Emotional Phases of a Teen After an Accident
This time of year spells the end of the school year for most of our children. Thoughts and anticipation of some respite from the rigors of academia are usually paramount to the student. For some, graduation from high school marks an important milestone, the beginning of their adulthood, and sometimes their independence from home.
In the excitement and celebratory atmosphere, many teens find themselves hurt in accidents, primarily because teenagers underestimate crash risks in hazardous situations and overestimate their driving abilities. The chances of being involved in an accident also goes up when teens have other peers as passengers in their cars. And of course, events such as graduation practice, commencement ceremonies and end-of-school parties give them the opportunities to travel with each other.
It can be very difficult for anyone to deal with the emotional trauma that is associated with being involved in an accident, that is more than a mere fender bender. But for the young driver, this problem is often exacerbated by their youth. After all, most children have a very tenuous grasp on exactly how life and death works, and it is common for them to feel somewhat invincible. Due to this, a serious injury caused by an accident can be such a traumatic event that a child could have a hard time returning to a state of normalcy. If the accident happened to involve getting tangled with a behemoth semi-truck, the experience could be even more traumatic for the young and frightened driver. Just the size of a big rig can be daunting against the size of whatever the teenager was driving.
1. Guilt – guilt is an extremely common emotion that most people feel after an accident. If the driver was the at-fault driver and others were injured, guilt can become severe and overwhelming. Help your teen’s healing process by encouraging him to admit his responsibility and atone for it. The worst thing you can do as a parent is to minimize the situation and deny his wrongdoing.
2. Fear – Many people experience fear at the scene of an accident and after. For a young and inexperienced driver, this fear can be magnified. The teen might not know the steps to take right after an accident. He might be afraid that his driving rights will be taken away. In his imagination, the teen might think that his punishment will be severe with the law. Prepare your teen for this by teaching him the steps to take immediately after an accident. Depending on his age, you might have to accompany him if he has a court date.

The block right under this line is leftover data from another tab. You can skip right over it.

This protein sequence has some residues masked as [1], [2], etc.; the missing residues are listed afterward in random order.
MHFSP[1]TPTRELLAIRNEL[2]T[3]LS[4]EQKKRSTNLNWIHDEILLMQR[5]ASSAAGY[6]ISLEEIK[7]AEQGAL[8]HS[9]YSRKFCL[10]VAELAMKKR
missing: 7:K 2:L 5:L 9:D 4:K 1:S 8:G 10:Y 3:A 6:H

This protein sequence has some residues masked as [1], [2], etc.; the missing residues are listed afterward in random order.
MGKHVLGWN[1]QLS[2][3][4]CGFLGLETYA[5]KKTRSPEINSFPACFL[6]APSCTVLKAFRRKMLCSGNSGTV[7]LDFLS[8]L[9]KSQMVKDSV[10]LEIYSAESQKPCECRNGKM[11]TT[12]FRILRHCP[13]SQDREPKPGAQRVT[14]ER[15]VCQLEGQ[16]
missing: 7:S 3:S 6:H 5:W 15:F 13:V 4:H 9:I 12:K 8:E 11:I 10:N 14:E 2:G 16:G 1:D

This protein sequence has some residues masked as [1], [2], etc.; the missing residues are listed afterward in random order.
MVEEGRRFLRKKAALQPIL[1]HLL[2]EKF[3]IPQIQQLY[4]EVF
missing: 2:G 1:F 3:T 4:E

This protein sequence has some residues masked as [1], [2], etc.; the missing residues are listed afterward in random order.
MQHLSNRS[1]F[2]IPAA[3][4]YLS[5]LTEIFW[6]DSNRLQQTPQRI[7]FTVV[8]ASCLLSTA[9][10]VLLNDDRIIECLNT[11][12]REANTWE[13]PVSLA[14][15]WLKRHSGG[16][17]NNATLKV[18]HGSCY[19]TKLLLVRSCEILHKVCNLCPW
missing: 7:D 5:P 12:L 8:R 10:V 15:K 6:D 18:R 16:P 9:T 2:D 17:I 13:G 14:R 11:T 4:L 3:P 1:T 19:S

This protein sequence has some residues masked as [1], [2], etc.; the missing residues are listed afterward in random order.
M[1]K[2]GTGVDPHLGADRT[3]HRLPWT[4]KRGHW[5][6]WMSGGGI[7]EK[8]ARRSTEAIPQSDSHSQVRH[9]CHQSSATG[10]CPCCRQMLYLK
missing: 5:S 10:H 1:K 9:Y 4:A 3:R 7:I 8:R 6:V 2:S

3. Anger – Anger is another emotion that can be very strong after an accident. Maybe there is anger from your teen because his car, which is the symbol of his independence, has been totaled. There’s the monetary loss he can be angry about too. If he was seriously injured, extreme anger can set in after he realizes that his life may not ever return to the way it was. The step to healing is to forgive the person who caused him harm. This might require extensive therapy until your child can reach that stage.
4. Anxiety – Sometimes, the emotions that a person feels after a trauma can be delayed. Your teen may become riddled with anxiety, perhaps become nervous about being in a car again, let alone get behind the wheel of one. Anxiety about dealing with injuries and recovery can become severe, especially if he will have to make any adaptations to his every day life. Therapy can be a big help in giving him coping mechanisms. Sometimes, medication can be very effective.
5. Action – After your teenager has gone through the typical emotions listed above and is further on his way to healing from the accident trauma, encourage him to take action. Assist him in finding a personal injury lawyer who can get him compensation for his traumatic experience. If the accident involved a truck, he will need an experienced lawyer because “Trucking companies have powerful insurance companies on their sides, and they may be hesitant to pay the money you deserve,” according to Cofman Townsley. Also make your child aware that the insurance company is not his friend. They will want to settle the case quickly, which is not always in your child’s best interests.
Being there to support your child’s emotional needs after an accident will help them get back to their normal routine more quickly. Keep in mind that part of his lawsuit can be centered around recovering his medical and mental health expenses. You will also be teaching him a valuable lesson – how to be proactive in times of distress.
Writer Debbie Nguyen had to instill calmness after her son’s first accident because he was so frightened that he would be incarcerated. His inexperience magnified his fear.
Photo Credit: https://www.flickr.com/photos/ms-ito/1405565784/
Thank you for being part of our community of kind, thoughtful people who have respect for all. Be sure to claim your free download and find out how to have Judy Helm Wright aka “Auntie Artichoke” speak at your next convention or in-service. You can contact her at http://www.judyhwright.com You will be glad you did.